It's not very often that a company can report an 18% decline in sales and a loss of $1.84 per share, and then see its stock price go up. But that was the case for Deckers Outdoor Corp. (NYSE:DECK) on July 29, following release of the company's fiscal first-quarter financial results.
So what happened? In short: The company, which heavily relies on sales of its popular Ugg footwear and accessories during colder weather to drive results, reported "bad" numbers that weren't as bad as expected. In fact, there were things about the quarter that were actually pretty good, when considering that this is something of a transitional year for Deckers Outdoor.
Here's a closer look at the company's first-quarter financial and operating results.
A look at the results versus the expectations
Here's how Deckers finished on the top and bottom lines, compared to investor expectations as reported in the earnings preview:
|Metric||Q1 2017||Q1 2016||Actual Change||Expected Change|
|Earnings (loss) per share||$(1.84)||$(1.43)||(28.7)%||(45)%|
As you can see above, Deckers' actual revenue decline and loss versus the year-ago period were better (less bad?) than expectations, in what CEO Dave Powers called a "year of transition" for the company.
Keys to the quarter
On the earnings call, CFO Tom George reiterated that the company was expecting the revenue decline Deckers reported, as the company works through changes in its product lineup that are impacting the timing of sales, both at retail and with distributors and wholesale. He pointed out that some sales were pulled into the prior quarter (Q4 of 2016) due to planned implementation of a new ERP system at the start of the first quarter, and also stated that some orders shifted into the second quarter, due to new products that will launch in Q2. In other words, there's definitely some timing impact here.
But at the same time, the company reported about $5 million more in sales than its Q2 guidance was calling for, due to better sales than expected, and fewer closeout sales than anticipated. Fewer closeout sales meant more revenue; they were also a driver behind a lower net loss than expected, and 43.7% gross margins, which were better than the year-ago quarter.
Expenses were up too, however. The company reported it spent $155 million on sales, general, and administrative expense, $4 million more than last year; this was primarily due to higher fixed costs related to new retail-store openings, and depreciation related to the ERP implementation. But also like revenue, the end result was actually better than expected, largely because of a shift in marketing spending to the third quarter.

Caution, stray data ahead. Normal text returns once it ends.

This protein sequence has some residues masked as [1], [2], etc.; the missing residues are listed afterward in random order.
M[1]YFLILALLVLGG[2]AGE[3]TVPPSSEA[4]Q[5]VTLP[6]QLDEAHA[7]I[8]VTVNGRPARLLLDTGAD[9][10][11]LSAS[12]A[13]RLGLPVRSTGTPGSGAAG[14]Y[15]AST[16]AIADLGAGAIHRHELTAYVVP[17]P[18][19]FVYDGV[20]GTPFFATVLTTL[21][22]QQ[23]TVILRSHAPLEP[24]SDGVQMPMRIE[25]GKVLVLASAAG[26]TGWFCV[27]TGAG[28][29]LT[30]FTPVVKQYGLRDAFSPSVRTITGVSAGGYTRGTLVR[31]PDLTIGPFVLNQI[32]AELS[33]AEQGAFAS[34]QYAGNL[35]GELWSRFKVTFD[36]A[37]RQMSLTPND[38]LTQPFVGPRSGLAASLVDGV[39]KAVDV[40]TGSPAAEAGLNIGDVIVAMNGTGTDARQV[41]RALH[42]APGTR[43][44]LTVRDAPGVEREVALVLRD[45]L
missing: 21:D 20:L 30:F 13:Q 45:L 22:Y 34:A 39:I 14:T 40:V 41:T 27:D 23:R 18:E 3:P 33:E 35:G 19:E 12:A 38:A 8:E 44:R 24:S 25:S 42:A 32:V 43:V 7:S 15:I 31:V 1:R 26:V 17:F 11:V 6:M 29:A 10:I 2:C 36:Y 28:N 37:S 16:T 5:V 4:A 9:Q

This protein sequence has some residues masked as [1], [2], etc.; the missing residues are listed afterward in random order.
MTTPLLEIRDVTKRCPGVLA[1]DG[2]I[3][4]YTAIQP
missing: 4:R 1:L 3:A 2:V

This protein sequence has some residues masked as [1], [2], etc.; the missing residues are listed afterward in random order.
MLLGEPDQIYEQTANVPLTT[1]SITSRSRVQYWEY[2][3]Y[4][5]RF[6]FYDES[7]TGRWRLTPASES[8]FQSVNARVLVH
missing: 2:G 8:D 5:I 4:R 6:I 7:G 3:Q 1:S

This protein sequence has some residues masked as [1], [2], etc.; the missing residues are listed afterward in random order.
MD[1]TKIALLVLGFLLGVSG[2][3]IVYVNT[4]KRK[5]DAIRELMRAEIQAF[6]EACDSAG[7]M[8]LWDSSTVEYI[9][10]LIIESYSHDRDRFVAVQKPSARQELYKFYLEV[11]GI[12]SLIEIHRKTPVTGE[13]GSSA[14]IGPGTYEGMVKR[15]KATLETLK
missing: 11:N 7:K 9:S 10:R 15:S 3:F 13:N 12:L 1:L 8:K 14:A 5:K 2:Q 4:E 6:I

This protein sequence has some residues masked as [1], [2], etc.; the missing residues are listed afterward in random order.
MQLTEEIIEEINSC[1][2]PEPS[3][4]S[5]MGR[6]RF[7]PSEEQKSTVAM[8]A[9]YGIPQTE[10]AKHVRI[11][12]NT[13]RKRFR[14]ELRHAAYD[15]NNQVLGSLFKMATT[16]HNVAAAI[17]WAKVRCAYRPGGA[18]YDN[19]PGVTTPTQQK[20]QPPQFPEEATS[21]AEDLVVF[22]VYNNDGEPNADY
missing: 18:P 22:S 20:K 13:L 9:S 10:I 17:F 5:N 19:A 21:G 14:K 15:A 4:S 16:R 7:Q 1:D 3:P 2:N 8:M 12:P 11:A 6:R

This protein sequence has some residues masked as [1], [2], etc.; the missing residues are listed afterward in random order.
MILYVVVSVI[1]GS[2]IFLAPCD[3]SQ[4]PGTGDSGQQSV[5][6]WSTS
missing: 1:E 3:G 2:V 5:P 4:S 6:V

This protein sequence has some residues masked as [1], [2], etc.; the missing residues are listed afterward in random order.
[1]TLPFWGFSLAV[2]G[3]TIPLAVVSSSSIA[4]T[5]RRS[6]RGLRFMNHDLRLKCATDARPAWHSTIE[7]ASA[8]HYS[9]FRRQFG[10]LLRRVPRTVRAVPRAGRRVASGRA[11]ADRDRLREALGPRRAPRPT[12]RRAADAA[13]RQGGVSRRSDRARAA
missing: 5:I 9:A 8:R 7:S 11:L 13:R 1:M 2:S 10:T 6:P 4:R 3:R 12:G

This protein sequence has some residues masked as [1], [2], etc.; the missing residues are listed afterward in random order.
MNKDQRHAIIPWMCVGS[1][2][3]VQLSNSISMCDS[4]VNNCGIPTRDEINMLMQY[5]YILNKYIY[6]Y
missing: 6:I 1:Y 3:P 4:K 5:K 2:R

Put it all together, and management was pretty clear that it saw both some gains and some headwinds in the quarter, but that both were largely timing, as the company builds on its progress heading into the part of the year when it generates the vast majority of revenue and profits.
Taking a step forward
Deckers reaffirmed its guidance for the full year, with expectations of $4.05 to $4.40 per share net income, excluding about $15 million in restructuring charges. For the upcoming second quarter, management expects earnings per share of $1.12 to $1.22, which would be an improvement from $1.11 per share last year. Revenue is expected to start growing again, up between 1% and 3% in the quarter. George also said that the company would shift marketing expense into the third quarter, its most important.
Deckers Outdoor is still heavily reliant on its Ugg brand, but the company continues working to expand its lineup in ways that will help generate more year-round sales. This includes sandals, boots, running and casual shoes from several of its other brands including Teva, Ahnu, Sanuk, and Hoka One One, which recently had its Clayton running shoe named "Editor's Choice" by Runner's World magazine.
Deckers has become synonymous with its Ugg brand, but management is working hard to change that by growing its other brands. It's early in the process, but the company hopes to build on Ugg's success and to strike footwear gold with Teva, Hoka One One, or one of its other brands. That could help leverage its high fixed costs in warmer months while allowing it to focus resources on its cash cow (sheep?), Ugg, when the weather turns chilly.
There's a lot of work to be done, but the company has been dedicating more resources to its other brands in recent quarters, and global demand for active and leisure footwear is on pace to grow with the global middle class for years to come. Deckers Outdoor can benefit from that, both with Ugg and by continuing to develop and market its other well-received, if less well-known, brands.
Jason Hall has no position in any stocks mentioned. The Motley Fool recommends Deckers Outdoor. Try any of our Foolish newsletter services free for 30 days. We Fools may not all hold the same opinions, but we all believe that considering a diverse range of insights makes us better investors. The Motley Fool has a disclosure policy.